Try out Canary Contactless Checkout for free
3. Encourage guests to reuse their towels
Saving water doesn’t just save you money, it saves the environment. One of the best ways to do this is by encouraging guests to reuse their towels. This can help you cut outsourcing (or in-house labor), water consumption, and sewage costs.
Provide specific instructions if they would like new towels, such as leaving them in the bathtub. Leave a small tent card on the bathroom counter with instructions, or a small sign on the wall - somewhere guests are likely to see it.
Reducing towel usage isn’t just about saving water, either. Less washing means less wear and tear, meaning your towels last longer.
Many hotels across the globe are already doing this, and often guests are happy to reuse towels to help the environment. Caesars Las Vegas saved roughly 30m gallons of water in one year, translating to cost savings of around $135,000 - $218,000 per year” on water heating (NatGeo).
In addition, U.S. hotels can partner with WaterSense, an EPA national voluntary partnership program that helps families and businesses identify ways to save water. According to their website: “Over the past 16 years, WaterSense partners have helped Americans save more than 6.4 trillion gallons of water.” Here’s how hotels can work with WaterSense. In addition, you can join 860 hotels and take the H2Otel Challenge.
Here are a few towel-washing tips for your housekeeping teams:
- Wash towels separate from other linens. Avoid hot water - as this can damage the fibres, and instead use white vinegar to fluff up your towels and give them the best clean.
- Dry towels responsibly. Use a low-heat to dry towels, as high heats can damage fibres much like washing. Ensure they are dried thoroughly to prevent mildew.
- Buy 100% cotton. Skimping on towels could cost you more in the long-run. Cotton towels are softer, more durable, and will delight your guests.
4. Use Canary Guest Messaging to speed up housekeeping duties
With all the jobs your housekeeping teams have to do in a day, automating processes can make a positive impact on employee productivity and your bottom line. Receiving calls from staying guests while tackling a long list of to-dos in a day means added stress on a stretched housekeeping team.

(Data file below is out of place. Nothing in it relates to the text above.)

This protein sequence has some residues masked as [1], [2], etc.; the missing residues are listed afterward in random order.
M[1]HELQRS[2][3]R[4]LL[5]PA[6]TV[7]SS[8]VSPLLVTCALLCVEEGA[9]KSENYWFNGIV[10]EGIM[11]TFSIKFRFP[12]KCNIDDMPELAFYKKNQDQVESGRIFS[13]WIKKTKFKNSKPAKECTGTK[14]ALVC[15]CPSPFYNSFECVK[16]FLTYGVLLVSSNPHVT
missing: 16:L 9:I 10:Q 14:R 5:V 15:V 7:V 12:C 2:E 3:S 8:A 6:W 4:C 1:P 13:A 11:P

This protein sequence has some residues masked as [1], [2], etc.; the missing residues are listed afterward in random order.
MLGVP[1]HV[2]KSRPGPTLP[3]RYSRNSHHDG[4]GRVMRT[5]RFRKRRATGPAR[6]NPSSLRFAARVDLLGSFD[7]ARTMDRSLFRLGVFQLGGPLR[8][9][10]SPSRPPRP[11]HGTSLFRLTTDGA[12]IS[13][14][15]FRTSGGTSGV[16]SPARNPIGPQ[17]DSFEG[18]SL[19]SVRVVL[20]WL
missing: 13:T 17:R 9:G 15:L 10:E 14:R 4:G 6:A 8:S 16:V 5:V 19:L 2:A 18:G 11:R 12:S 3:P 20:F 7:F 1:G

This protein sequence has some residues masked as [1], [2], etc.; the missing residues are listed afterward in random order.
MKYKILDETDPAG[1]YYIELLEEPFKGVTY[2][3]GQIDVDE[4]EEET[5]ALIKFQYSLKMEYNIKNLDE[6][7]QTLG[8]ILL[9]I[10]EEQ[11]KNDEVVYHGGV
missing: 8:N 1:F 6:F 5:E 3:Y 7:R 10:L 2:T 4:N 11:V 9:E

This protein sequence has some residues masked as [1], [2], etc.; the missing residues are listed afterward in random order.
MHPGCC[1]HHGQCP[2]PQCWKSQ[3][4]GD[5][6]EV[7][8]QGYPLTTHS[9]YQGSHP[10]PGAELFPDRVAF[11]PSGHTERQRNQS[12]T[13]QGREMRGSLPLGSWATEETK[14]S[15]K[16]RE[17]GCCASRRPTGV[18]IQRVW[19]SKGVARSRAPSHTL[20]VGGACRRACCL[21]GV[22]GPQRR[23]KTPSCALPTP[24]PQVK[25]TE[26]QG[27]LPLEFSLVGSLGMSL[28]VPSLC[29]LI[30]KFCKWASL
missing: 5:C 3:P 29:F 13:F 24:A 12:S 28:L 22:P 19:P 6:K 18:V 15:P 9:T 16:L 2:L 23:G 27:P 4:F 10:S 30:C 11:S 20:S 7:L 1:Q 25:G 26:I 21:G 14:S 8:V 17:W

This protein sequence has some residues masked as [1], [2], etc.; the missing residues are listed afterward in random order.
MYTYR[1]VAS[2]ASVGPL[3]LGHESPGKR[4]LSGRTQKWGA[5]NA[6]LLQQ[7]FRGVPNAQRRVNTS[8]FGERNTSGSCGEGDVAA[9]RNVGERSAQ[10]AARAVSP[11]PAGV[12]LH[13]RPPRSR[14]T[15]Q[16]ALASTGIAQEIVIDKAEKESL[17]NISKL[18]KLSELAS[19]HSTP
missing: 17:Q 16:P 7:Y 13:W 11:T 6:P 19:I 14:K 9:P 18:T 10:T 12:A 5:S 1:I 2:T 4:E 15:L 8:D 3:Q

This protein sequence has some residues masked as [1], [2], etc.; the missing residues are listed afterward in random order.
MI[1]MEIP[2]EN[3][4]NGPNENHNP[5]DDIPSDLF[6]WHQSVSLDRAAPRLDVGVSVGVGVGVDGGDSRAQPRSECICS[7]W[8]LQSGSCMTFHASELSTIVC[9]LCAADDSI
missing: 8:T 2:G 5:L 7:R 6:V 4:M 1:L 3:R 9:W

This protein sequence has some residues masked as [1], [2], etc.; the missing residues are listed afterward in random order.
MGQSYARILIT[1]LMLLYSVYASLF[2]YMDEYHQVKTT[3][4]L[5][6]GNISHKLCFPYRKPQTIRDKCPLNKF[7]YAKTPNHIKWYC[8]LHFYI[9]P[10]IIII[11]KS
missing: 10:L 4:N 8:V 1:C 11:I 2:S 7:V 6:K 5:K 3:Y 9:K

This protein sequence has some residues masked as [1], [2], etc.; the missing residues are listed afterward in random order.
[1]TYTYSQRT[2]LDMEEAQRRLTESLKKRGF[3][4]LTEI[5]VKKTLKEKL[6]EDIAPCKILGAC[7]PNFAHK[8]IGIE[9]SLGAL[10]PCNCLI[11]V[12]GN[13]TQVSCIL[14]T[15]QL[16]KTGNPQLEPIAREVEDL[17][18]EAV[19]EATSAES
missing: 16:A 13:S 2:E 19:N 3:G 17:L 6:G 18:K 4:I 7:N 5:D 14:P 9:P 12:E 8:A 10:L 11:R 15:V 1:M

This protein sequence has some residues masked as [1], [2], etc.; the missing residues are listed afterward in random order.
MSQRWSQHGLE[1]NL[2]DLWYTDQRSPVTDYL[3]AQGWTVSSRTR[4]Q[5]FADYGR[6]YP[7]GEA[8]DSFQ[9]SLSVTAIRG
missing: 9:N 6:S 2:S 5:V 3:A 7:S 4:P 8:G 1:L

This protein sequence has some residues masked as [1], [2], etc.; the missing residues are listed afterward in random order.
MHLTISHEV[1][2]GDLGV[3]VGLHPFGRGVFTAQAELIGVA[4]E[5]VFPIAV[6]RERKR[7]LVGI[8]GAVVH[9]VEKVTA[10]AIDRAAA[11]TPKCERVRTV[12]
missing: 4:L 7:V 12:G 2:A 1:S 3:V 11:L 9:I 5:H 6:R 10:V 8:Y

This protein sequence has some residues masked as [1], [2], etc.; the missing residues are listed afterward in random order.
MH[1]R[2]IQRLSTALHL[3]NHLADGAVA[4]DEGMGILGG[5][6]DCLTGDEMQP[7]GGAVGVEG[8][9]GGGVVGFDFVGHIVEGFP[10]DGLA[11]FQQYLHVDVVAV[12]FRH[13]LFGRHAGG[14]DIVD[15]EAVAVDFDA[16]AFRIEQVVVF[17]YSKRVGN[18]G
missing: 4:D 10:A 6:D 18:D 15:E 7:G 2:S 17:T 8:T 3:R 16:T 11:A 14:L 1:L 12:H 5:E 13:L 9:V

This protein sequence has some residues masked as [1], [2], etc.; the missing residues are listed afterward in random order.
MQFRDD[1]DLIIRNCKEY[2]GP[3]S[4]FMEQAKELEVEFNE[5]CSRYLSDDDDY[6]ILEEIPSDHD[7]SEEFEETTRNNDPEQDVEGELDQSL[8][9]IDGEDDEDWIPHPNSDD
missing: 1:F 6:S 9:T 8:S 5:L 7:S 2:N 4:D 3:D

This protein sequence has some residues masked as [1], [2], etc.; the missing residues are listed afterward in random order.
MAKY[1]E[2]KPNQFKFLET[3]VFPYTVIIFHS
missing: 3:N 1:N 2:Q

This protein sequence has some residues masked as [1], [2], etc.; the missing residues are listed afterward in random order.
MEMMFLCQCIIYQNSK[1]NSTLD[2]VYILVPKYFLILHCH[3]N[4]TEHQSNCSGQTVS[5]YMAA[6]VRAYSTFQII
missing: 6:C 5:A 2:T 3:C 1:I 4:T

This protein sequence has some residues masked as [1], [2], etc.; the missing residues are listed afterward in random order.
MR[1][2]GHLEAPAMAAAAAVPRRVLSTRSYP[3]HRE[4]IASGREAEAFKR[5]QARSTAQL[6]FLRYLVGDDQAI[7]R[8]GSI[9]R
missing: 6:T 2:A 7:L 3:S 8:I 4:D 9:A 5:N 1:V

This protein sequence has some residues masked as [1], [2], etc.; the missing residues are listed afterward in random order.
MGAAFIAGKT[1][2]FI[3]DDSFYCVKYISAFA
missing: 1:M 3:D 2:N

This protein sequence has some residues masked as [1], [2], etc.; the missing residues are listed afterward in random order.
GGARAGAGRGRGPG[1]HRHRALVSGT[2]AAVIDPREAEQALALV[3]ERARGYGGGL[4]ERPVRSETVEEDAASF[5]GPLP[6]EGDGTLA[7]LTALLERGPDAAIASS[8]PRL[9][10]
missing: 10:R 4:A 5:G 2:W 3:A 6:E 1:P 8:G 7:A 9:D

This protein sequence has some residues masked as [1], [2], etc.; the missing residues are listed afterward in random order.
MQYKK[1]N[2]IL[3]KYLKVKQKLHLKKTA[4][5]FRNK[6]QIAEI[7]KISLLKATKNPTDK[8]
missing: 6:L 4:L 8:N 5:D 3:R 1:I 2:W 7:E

Guest messaging technology can take away this burden, free up your staff’s time and improve their efficiency by 20%. Guests can text down to reception or housekeeping to make requests, allowing you to free up your phones for important calls and bookings.
Even better: guests receive automatic AI replies, meaning your staff don’t need to worry about responding and can instead focus on delivering fantastic service.
This also contributes to a great guest experience, which will help you earn more bookings, loyalty, and revenue in the long-term.
EMBED on page: https://www.youtube.com/watch?v=IWZwLJ4SRJs&ab_channel=CanaryTechnologies
5. Adjust minutes per room (MPR) for each type of room
Data and analytics are now at our fingertips. That means we can make more informed, smarter decisions.
Curb labor costs by analyzing your minutes per room (MPR) or minutes per occupied room (MinPOR)- similar to analysing something like RevPAR.
According to Hotel Mogel, each room needs around 20-30 minutes for a thorough clean. They suggest that if a hotel is forecasted to fill 3000 room nights in a month, this adds up to 1000 - 1500 hours of labor. This, they add, results in a monthly cost of $20,000 - $30,000 at a wage of $20 per hour.
They conclude that by saving just two minutes, hotels could save £2,000 for the upcoming month.
Find out what areas take the longest to clean. Are there faster techniques for various tasks? Now and again, observe your housekeeping staff - or even pitch in - to discover areas for opportunity.
6. Cross-train your staff
When hotels operate with a skeleton staff, certain departments can end up understaffed which results in a poor customer experience, poor reviews, and overworked team members.
Thankfully, there are ways to avoid situations such as these - and it involves cross training. Rolling out cross-training programs for your workforce - and managers! - means that all employees could be specialised in one area, but proficient in a few others. Getting managers involved could also help improve the culture of your hotel, giving the opportunity to get to know employees and to work one-on-one with guests.
“Being a successful manager requires the ability to understand all of the moving pieces of their operation.”
- Kevin Lillis, CEO of Hospitality Alliance (Hotel Business)
Even if you’re operating at full staff levels, it’s still useful in case employees call in sick. It may also improve employee retention and satisfaction as they are building skills and increasing experience.
Take heed, though: don’t use this method at the expense of your current employees. While it can help take the burden off certain teams, expecting staff to do the work of multiple people too often can leave them feeling tired and unhappy.
Cut costs while improving employee morale
In today’s economy, cutting housekeeping costs is crucial, but so is keeping your staff happy. It’s a balancing act, which means proper research before you make the jump is crucial. When planning, think up pros and cons to each decision and potential knock-on effects.
One thing is clear, however: your housekeeping department is crucial to your business and to the comfort of your guests. Give them the tools to work quicker, such as technology to reduce workload and improve the customer experience. Look at how you can optimize housekeeping checklists & tasks to save time and costs.
Finally, consider how being more sustainable could save you money - and even improve your reputation among eco-minded travelers!
Next up, discover how cashless tipping solutions are a must for a happy workforce — such as driving up to a 5X increase in staff tips.